In the Western Han Dynasty, there was a farmer’s child named Kuang Heng. When he was a child, he wanted to study, but because his family was poor, he had no money to go to school. Later, he learned to read from a relative.
Kuang Heng couldn’t afford books, so he had to borrow books to read. At that time, books were very valuable. People with books would not lend them to others easily. Kuang Heng did short-time work for rich people during the busy farming season. He asked them to lend him books.
After a few years, Kuang Heng grew up and became the main labor force in his family. He works in the field all day long. He has time to read some books only when he has a rest at noon, so it often takes ten days and a half months to read a volume of books. Kuang Heng was very worried and thought to himself: planting crops during the day and having no time to read, I can make more use of some evenings to read. But Kuang Heng’s family is very poor and can’t afford oil for lighting. What should we do?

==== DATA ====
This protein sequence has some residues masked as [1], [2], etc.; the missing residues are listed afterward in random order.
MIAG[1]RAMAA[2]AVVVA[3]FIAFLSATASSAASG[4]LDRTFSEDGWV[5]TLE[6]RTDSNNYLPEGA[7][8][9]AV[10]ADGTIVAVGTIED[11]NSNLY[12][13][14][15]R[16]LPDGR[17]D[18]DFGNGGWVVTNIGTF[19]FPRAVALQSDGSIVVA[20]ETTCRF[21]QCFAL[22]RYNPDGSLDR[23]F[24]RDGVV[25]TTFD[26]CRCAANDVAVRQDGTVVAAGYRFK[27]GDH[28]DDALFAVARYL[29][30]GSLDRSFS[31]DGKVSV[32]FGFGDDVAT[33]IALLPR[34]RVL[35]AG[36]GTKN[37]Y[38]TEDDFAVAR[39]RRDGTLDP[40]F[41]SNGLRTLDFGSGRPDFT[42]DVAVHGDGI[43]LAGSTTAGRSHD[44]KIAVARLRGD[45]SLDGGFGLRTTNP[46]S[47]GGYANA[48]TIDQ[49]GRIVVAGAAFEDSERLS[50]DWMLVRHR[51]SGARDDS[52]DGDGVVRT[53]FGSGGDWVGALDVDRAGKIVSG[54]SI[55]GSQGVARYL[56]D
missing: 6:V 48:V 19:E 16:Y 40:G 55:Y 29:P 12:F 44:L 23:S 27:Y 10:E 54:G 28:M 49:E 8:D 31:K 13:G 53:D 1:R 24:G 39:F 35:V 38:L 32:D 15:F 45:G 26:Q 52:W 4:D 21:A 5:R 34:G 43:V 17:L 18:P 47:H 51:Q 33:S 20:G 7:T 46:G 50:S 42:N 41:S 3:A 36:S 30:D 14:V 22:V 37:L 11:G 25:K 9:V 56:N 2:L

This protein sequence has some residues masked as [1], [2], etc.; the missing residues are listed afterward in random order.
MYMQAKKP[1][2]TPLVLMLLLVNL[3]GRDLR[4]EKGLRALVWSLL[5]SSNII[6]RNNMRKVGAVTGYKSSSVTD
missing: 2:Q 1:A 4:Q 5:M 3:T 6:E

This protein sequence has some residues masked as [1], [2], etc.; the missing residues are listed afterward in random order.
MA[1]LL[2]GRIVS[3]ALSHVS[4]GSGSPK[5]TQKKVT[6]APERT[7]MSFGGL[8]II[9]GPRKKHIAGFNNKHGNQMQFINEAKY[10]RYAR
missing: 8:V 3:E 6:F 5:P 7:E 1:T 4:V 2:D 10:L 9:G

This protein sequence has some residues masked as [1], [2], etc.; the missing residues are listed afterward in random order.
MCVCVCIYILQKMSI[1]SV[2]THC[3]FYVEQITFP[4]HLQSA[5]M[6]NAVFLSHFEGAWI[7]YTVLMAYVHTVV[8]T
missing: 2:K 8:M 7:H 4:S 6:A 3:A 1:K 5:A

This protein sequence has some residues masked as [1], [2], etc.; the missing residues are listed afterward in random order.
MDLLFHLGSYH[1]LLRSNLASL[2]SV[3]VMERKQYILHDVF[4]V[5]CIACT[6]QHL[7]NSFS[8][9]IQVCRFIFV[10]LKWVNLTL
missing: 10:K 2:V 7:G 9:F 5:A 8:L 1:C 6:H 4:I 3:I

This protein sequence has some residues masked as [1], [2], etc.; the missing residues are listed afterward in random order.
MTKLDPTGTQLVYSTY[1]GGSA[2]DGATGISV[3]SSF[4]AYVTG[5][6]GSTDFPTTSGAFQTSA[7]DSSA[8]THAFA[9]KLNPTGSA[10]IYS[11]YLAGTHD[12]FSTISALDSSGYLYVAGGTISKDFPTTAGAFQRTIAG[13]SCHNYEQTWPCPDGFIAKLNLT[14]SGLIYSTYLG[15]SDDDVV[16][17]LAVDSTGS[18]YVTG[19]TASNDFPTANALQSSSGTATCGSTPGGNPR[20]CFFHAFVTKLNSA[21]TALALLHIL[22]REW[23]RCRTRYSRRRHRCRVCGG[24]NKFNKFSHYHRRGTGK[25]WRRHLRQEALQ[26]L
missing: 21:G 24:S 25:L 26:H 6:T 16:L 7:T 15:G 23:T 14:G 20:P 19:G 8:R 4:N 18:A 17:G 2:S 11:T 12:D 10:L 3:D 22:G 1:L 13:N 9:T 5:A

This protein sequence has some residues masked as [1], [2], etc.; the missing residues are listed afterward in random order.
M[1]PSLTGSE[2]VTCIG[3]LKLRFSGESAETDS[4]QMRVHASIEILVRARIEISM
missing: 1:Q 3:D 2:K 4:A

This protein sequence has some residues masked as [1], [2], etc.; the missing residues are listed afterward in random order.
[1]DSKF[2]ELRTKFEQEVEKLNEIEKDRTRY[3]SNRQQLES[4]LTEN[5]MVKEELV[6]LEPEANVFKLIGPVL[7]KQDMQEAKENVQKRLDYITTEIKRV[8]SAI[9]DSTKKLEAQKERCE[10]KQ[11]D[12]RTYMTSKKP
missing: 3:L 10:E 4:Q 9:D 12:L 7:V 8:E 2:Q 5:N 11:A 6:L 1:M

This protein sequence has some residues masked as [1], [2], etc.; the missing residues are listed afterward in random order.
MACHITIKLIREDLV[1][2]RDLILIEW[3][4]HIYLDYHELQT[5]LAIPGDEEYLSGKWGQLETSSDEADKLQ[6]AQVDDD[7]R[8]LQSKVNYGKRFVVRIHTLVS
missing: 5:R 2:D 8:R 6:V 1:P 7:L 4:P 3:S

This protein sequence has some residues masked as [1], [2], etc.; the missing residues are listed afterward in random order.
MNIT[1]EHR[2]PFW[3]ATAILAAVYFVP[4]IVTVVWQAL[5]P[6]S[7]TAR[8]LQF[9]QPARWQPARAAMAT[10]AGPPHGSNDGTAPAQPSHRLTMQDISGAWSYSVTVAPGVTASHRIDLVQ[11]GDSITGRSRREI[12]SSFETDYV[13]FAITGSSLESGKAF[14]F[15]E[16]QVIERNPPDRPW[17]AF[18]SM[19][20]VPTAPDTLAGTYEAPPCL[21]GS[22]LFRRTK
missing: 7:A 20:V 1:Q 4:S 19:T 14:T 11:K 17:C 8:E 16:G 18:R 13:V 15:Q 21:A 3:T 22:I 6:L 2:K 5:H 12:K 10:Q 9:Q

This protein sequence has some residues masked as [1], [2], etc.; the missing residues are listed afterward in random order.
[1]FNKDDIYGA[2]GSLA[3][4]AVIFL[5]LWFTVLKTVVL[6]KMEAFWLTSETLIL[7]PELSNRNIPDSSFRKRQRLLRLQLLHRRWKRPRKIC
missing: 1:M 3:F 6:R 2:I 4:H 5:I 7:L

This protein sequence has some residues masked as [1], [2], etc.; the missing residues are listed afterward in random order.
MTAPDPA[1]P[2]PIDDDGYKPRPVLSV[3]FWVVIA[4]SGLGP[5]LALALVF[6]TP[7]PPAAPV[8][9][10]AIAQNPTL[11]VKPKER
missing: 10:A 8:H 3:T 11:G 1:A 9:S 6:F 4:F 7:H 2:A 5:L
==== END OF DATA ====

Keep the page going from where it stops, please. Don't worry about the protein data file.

One night, Kuang Heng lay in bed carrying the books he had read during the day. Carrying his back, he suddenly saw a ray of light on the east wall. He stood up and walked to the wall. Ah! It turned out that what came through the crack in the wall was the neighbor’s light. So Kuang Heng thought of a way: he took a knife and widened the wall gap. In this way, the light that came through was also large, so he gathered together the light that came in and began to read.
Kuang Heng studied so hard that he became a very learned man later.
Chiseling a wall to steal light means: later used to describe a poor family and studying hard.